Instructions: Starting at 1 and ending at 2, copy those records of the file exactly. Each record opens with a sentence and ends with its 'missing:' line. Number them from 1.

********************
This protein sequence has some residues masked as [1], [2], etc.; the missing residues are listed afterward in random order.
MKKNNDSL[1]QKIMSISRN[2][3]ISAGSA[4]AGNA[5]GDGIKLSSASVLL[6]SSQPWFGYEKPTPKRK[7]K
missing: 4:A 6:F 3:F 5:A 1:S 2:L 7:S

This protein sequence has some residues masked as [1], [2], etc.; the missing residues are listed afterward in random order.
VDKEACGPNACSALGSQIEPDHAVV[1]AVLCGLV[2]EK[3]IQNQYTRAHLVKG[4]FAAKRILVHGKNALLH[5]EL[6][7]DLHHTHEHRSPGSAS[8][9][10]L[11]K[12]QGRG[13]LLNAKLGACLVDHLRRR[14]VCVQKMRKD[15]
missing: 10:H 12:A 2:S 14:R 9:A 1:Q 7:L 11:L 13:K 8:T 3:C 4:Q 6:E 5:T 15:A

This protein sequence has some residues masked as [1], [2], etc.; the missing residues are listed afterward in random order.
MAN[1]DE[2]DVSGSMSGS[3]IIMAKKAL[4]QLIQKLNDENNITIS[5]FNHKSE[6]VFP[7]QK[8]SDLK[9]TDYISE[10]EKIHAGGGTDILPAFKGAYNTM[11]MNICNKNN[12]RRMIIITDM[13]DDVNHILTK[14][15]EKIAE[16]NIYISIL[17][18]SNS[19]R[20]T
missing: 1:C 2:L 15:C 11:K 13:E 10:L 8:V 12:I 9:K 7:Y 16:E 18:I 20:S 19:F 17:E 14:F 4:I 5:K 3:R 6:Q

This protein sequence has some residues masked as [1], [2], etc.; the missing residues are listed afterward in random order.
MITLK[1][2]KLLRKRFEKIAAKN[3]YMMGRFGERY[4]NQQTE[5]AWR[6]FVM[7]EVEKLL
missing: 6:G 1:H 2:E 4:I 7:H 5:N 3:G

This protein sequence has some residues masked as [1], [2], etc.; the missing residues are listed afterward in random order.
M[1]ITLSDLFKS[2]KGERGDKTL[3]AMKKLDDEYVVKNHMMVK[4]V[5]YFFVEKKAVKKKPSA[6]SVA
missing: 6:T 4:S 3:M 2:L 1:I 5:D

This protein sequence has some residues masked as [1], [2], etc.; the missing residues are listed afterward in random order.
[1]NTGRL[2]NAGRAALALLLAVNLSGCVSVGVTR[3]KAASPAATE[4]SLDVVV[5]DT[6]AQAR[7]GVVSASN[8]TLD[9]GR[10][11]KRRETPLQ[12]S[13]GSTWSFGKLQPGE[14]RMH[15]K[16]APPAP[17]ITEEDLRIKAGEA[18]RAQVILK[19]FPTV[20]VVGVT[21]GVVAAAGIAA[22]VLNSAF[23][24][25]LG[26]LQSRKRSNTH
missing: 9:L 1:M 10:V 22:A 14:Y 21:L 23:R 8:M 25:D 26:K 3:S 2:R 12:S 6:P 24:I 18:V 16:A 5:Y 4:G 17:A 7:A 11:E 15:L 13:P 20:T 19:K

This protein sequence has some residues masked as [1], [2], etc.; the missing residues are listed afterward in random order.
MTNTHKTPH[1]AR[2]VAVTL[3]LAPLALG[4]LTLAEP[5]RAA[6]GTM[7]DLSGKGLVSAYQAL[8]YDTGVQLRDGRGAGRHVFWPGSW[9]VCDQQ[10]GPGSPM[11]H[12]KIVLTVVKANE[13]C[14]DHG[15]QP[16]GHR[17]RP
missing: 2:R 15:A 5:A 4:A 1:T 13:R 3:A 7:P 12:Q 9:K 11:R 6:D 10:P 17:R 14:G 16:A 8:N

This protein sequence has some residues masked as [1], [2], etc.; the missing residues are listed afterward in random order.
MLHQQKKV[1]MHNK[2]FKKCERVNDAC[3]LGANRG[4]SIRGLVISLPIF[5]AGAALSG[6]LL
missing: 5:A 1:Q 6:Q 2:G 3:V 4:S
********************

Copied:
This protein sequence has some residues masked as [1], [2], etc.; the missing residues are listed afterward in random order.
MKKNNDSL[1]QKIMSISRN[2][3]ISAGSA[4]AGNA[5]GDGIKLSSASVLL[6]SSQPWFGYEKPTPKRK[7]K
missing: 4:A 6:F 3:F 5:A 1:S 2:L 7:S

This protein sequence has some residues masked as [1], [2], etc.; the missing residues are listed afterward in random order.
VDKEACGPNACSALGSQIEPDHAVV[1]AVLCGLV[2]EK[3]IQNQYTRAHLVKG[4]FAAKRILVHGKNALLH[5]EL[6][7]DLHHTHEHRSPGSAS[8][9][10]L[11]K[12]QGRG[13]LLNAKLGACLVDHLRRR[14]VCVQKMRKD[15]
missing: 10:H 12:A 2:S 14:R 9:A 1:Q 7:L 11:L 13:K 8:T 3:C 4:Q 6:E 5:T 15:A